Harnessing the revolution: how your business can benefit from disruption

Dr Baden U'Ren
Disruptive innovation is attracting a great deal of attention across industries and around the world, creating entirely new markets and fundamentally changing the way the world works. It’s no wonder that tax departments find themselves in the path of disruption as well.

At The Tax Institute’s 33rd National Convention, Dr Baden U’Ren, Assistant Professor of Entrepreneurship at Bond Business School, discussed how professionals can take advantage of disruption and “catch up with the wave.”

Here we cover his three strategies to help business benefit from the opportunities available and gain a framework to guide strategic decision-making so that you minimise risk.

When Baden talks about harnessing the revolution, what he refers to is the senior or ownership levels of an organisation being on the front foot with respect to the mindset they bring to the challenge of disruption to business models.

He says, “There are trends and technological revolutions that are occurring – decision makers need to be A, aware of, B, knowledgeable about, and C, be thinking about strategies they can implement to take advantage of them. To have a mindset of optimism and abundance on how we can take advantage, rather than being aggressively defendant of, ‘well that's not going to impact me’, or we're in some way immune from this impact”.

When considering strategies on how to harness the revolution, Baden suggests that senior managers think of what they actually have to work with. “They can look at their work force, the types of people that they are employing to perform work on their behalf. They can start to selectively choose individuals that have a creative, opportunity driven mindset, to influence the way in which work is done.”

Responsive and responsible leaders are mindful to put their people first, at the centre of change for long-term advantage and shareholder value.


Secondly, Baden suggests senior management look at the environment in which they work, their office space, the way in which work is done and the environment and context around work. “How they conduct meetings? Are they standing meetings? Are they walking meetings? Or are they traditional sit around a board table and an hour later we're finished whatever we're talking about?”

The third is to reschool from the top, to reinvest in senior management capabilities, to be digitally literate. To understand the major technologies that are emerging, “What is machine learning? How does it impact artificial intelligence? How does that potentially run into the way in which I can deliver my services? So that they're knowledgeable, such that they can start to identify activities within their firm that they might be able to leverage.”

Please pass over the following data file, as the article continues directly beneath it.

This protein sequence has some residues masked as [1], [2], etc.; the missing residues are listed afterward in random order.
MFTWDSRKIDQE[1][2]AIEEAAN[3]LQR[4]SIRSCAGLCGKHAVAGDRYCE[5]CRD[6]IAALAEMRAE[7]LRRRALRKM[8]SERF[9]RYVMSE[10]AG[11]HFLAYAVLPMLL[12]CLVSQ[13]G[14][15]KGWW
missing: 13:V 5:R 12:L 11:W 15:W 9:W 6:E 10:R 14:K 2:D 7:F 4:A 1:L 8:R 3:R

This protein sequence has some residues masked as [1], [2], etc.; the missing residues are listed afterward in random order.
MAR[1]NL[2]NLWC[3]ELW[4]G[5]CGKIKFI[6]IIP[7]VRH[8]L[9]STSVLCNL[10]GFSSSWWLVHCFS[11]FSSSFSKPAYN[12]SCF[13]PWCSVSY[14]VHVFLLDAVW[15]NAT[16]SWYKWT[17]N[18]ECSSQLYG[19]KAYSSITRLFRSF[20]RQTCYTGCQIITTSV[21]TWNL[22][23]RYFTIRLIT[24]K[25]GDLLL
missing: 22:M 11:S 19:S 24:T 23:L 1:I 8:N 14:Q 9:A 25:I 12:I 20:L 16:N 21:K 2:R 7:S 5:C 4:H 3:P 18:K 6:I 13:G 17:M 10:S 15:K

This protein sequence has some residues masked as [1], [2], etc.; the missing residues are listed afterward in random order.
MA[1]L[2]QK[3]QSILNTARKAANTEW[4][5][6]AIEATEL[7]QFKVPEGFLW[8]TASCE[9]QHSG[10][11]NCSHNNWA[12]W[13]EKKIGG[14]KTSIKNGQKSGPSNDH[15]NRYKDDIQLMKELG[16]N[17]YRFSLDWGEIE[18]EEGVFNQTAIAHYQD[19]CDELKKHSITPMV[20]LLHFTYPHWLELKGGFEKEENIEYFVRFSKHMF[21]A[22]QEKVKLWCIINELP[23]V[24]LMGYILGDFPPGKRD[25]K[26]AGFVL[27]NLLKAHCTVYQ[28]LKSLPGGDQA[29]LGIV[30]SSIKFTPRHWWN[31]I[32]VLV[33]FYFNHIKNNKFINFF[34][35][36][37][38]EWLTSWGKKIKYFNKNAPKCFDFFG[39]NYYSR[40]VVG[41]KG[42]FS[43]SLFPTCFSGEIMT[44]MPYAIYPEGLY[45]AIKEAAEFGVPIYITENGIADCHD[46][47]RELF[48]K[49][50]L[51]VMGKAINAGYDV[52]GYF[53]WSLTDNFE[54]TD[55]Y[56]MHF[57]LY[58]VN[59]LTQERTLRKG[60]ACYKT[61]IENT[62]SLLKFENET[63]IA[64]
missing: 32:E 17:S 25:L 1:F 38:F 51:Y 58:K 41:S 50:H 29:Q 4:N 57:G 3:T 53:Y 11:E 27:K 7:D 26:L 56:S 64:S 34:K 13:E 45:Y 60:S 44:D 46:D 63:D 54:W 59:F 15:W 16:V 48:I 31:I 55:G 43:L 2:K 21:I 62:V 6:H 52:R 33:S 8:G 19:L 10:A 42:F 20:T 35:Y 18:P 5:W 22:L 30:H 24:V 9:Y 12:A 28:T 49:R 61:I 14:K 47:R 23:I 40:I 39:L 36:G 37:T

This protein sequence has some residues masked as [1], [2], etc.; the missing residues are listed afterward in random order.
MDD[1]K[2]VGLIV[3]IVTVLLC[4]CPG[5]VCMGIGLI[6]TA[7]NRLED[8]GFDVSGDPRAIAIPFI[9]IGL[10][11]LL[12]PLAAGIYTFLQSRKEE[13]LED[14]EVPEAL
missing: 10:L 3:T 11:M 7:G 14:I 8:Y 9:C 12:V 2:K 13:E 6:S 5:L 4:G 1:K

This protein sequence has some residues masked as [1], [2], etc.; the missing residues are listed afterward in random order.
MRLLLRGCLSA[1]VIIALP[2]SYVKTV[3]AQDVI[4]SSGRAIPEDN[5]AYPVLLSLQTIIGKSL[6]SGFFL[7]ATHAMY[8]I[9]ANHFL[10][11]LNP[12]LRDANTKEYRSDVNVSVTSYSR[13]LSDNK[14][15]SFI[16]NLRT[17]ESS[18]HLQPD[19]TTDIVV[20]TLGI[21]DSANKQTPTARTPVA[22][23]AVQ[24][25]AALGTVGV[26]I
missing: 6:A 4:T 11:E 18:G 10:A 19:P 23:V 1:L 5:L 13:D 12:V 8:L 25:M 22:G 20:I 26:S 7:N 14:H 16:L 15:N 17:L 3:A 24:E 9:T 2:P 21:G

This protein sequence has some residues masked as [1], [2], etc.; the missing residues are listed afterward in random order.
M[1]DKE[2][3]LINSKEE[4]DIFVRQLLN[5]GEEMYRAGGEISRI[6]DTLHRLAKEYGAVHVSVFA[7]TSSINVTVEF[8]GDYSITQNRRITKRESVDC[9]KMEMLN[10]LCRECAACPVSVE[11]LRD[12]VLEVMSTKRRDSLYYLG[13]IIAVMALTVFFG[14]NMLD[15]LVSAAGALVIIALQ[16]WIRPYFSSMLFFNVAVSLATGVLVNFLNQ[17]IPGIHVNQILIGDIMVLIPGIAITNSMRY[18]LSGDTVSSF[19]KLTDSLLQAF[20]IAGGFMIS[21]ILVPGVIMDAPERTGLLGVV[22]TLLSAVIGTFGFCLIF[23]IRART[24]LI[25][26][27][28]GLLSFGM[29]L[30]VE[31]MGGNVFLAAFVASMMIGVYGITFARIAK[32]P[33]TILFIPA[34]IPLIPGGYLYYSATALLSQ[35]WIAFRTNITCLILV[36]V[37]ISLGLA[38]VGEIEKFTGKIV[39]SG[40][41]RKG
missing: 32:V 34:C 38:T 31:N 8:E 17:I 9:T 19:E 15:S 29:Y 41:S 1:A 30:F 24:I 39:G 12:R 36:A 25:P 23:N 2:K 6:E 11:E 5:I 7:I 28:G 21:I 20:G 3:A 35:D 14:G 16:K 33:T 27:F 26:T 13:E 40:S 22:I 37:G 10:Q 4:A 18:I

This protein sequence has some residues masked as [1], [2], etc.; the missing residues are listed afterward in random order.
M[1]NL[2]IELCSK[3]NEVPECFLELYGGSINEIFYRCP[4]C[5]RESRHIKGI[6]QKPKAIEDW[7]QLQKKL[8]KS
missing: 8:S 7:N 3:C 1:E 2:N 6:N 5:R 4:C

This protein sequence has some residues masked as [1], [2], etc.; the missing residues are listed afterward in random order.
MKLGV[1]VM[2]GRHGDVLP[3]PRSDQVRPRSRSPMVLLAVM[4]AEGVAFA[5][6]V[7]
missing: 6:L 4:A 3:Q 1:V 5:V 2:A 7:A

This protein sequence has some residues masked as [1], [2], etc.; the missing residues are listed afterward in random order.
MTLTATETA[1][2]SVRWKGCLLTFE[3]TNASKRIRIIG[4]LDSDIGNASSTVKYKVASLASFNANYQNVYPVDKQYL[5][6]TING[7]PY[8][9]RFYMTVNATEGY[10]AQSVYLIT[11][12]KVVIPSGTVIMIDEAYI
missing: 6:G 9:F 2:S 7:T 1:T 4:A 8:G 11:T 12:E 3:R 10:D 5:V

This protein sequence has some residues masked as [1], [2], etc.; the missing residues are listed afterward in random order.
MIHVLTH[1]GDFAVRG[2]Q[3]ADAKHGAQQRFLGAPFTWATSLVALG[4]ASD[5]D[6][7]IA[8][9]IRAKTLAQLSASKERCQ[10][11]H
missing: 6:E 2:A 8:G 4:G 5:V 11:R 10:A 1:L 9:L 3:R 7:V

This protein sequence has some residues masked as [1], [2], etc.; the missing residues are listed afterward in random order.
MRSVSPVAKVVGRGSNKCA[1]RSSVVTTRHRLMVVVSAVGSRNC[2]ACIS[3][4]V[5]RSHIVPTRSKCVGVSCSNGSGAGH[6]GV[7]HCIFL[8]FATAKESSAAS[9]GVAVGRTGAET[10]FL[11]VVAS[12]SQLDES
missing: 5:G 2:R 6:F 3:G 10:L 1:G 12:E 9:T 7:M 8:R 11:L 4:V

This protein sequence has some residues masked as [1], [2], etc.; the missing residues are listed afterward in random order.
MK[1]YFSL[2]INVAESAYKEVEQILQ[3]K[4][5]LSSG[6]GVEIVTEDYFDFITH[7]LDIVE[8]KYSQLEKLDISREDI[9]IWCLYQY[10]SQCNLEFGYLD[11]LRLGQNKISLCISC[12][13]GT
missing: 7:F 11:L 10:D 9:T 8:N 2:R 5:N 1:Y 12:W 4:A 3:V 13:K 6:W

Business leaders often view the revolution as risks that threaten to disrupt their organisation’s strategies. Yet, these risks also have the potential to form the basis of game-changing moves for an organisation, if handled well.

The dilemma of choosing a course of action and ‘risking the organisation’ can be overcome by taking small little bets. Baden says, “Take small little tips into a market place to see what the reaction is and to see what the customer feedback is. This is the lean start-up agile development approach that comes from the entrepreneurial world. But it's applicable to organisational systems to drive new product development”.

If you're thinking, ‘how can I actually play in this disruption space?’ you could start by looking for little market niches that aren't being serviced. “I'll give you one example because I'm across it – early stage Fintech businesses, pushing boundaries as to the way things are, operating out of Stone and Chalk in Sydney. The only tax advice that has been provided to them is R&D Tax concession hounds that are trying to get business. But there're all kinds of advice that is needed around S6 certification and employee share ownership plans. Typically, tax professionals don't operate in that space because its small margin; but it's emerging space, so try something new in there. Try a new model, try a new service, not a full ‘this is the way we've always done it’ service. But here's a little bit of advice that can be delivered in a different way, and give it a bit of a shot and see what the customer feedback is. You minimise risk by doing that, you make a bit of a play, you find out what works, what doesn't work, what customers are looking for. You can then start to impact into other areas of your organisation with that type of feedback.

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